The queen of political pause has once again proved that she is unsinkable even in current circumstances. Over the past six months, she has become the clear leader of sympathy among the Maidan electorate and is continuing to score points. Her key trump card is the tariff war which she has not yet used to its full extent. She is waiting for fall and the first new pay slips. Besides, she has been waiting for the most unexpected gift from Moscow, Nadezhda Savchenko. Savchenko is perhaps the most consistent and most important enemy of Poroshenko in 2016. 


    In this case, the sides are digging their trenches and preparing for the decisive battle which will be held in autumn, unless something interferes. 

    There is obviously more than a little desire to get rid of Yulia. Given the consistency of her party and the loyalty of part of local elites to her, this task is almost impossible. But Poroshenko has no other option.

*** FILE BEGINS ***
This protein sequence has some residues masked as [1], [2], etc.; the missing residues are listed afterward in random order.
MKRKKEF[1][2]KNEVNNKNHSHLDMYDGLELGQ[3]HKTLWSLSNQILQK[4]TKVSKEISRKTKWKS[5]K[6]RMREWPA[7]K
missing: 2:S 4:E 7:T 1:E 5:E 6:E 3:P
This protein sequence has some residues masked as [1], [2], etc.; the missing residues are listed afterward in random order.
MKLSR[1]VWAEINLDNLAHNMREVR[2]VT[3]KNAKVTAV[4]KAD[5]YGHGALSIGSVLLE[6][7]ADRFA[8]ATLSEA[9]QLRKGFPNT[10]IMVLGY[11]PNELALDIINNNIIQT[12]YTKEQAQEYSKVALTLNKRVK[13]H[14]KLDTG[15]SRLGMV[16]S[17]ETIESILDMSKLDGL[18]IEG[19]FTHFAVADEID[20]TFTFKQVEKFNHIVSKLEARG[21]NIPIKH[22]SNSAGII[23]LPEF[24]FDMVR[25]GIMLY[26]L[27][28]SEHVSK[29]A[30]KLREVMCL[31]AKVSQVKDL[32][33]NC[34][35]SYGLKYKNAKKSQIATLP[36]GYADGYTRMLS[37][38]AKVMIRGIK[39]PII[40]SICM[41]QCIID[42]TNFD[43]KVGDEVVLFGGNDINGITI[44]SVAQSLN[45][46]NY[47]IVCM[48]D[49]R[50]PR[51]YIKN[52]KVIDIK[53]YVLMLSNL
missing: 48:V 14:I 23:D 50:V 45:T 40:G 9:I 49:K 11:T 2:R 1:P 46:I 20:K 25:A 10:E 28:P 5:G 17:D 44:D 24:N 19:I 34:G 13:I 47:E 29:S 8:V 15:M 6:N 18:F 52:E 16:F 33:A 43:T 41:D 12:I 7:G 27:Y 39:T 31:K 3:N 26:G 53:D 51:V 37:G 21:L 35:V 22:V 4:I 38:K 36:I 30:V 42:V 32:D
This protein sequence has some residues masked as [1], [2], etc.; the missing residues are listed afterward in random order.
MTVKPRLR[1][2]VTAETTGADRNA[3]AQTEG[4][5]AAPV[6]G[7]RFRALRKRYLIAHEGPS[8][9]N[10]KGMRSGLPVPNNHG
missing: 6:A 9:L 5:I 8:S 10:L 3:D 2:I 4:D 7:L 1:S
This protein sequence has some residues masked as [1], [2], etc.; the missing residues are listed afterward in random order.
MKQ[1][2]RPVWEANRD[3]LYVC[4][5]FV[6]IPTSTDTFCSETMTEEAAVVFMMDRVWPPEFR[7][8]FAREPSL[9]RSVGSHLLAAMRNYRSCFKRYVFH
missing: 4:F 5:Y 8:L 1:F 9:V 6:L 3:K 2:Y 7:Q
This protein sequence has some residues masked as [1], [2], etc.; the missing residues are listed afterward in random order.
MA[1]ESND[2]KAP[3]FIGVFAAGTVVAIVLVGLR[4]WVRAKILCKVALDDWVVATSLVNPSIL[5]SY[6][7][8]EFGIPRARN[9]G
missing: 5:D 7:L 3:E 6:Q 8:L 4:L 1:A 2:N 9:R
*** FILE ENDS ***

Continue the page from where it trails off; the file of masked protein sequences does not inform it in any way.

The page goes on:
The Ukrainian political elite has not been such an easy nut to crack for the United States. They thought that everything was in their hands and that all they had to do was want something for it to happen.

    But they miscalculated. The current Hetman already lacks the capacity to set the house in order at his own discretion. Someone is constantly trying to steal the chair out from under him, and he is already running out of time to destroy all of his enemies. Instead of one defeat, two new ones are brewing. Political chaos is gradually growing. 

    The first serious challenge to Poroshenko the hegemon, which he became after Yatsenyuk’s resignation, will be attempting to push a package of laws on Donbass through the parliament. Even if the guarantor of Minsk 2 will be able to do this, then a very hot political autumn awaits him which can only end in early elections to the Rada. And any new Verkhovna Rada, upon dividing up seats, will begin its work on considering the impeachment of the president.